I Want to Have a Child But I Don’t Want to Inconvenience My Coworkers

The Japan News

Dear Troubleshooter:

I’m a woman in my late 30s and I’ve been married for six years. I’m considering whether to have a baby.

I enjoy my job and hold a significant position. My boss and senior colleagues who mentored me have high expectations of me and rely on me. I find this fulfilling and it makes me want to work even harder, and that’s why I have been putting off having a child.

However, because I have prioritized work, my husband and in-laws have started to ask me about my plans for having children. I understand that having a child could enrich their lives. I, too, thought that I would eventually have a child.

However, I feel guilty about taking maternity and childcare leave when work is going well. It will inconvenience my boss and those senior to me.

At the same time, I’m also aware that I have limited time. The more I think about it, the more confused I become.

F, Tokyo

Dear Ms. F:

Your letter expresses your worries about work, pregnancy and childcare, but it’s unclear what you want to do.

You understand that having a child will enrich the lives of your husband and in-laws, but you also feel guilty about leaving your workplace because it will inconvenience your boss and senior coworkers. How about considering things from your own perspective?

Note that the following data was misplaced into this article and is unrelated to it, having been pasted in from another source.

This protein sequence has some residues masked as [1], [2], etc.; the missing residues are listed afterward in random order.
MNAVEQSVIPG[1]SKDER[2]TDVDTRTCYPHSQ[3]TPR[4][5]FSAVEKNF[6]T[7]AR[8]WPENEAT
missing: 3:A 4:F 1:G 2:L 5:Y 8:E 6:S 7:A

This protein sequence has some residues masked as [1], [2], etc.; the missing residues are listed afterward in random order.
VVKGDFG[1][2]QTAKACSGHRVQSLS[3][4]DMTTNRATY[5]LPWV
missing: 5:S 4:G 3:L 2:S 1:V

The important thing is how you enrich your own life. Do you have a strong passion to continue your career for the rest of your life? Do you find fulfillment in your job because your boss expects it of you? Would you lose that fulfillment if your boss no longer expects it? Are you passionate about your work? It’s important to reassess these things.

Similarly, with regard to having children, are you considering having a child because your in-laws and husband want you to? Or do you want to do it for yourself? It might be beneficial to face your feelings.

If you really want to have a child while continuing your career, you will need to prepare, such as figuring out how you can get support from your family so you can return to work as soon as possible.

It may be good for you to first think of your life by placing yourself as its focus, then decide how you want to live your life and make the necessary preparations according to your plans.

Junko Umihara, psychiatrist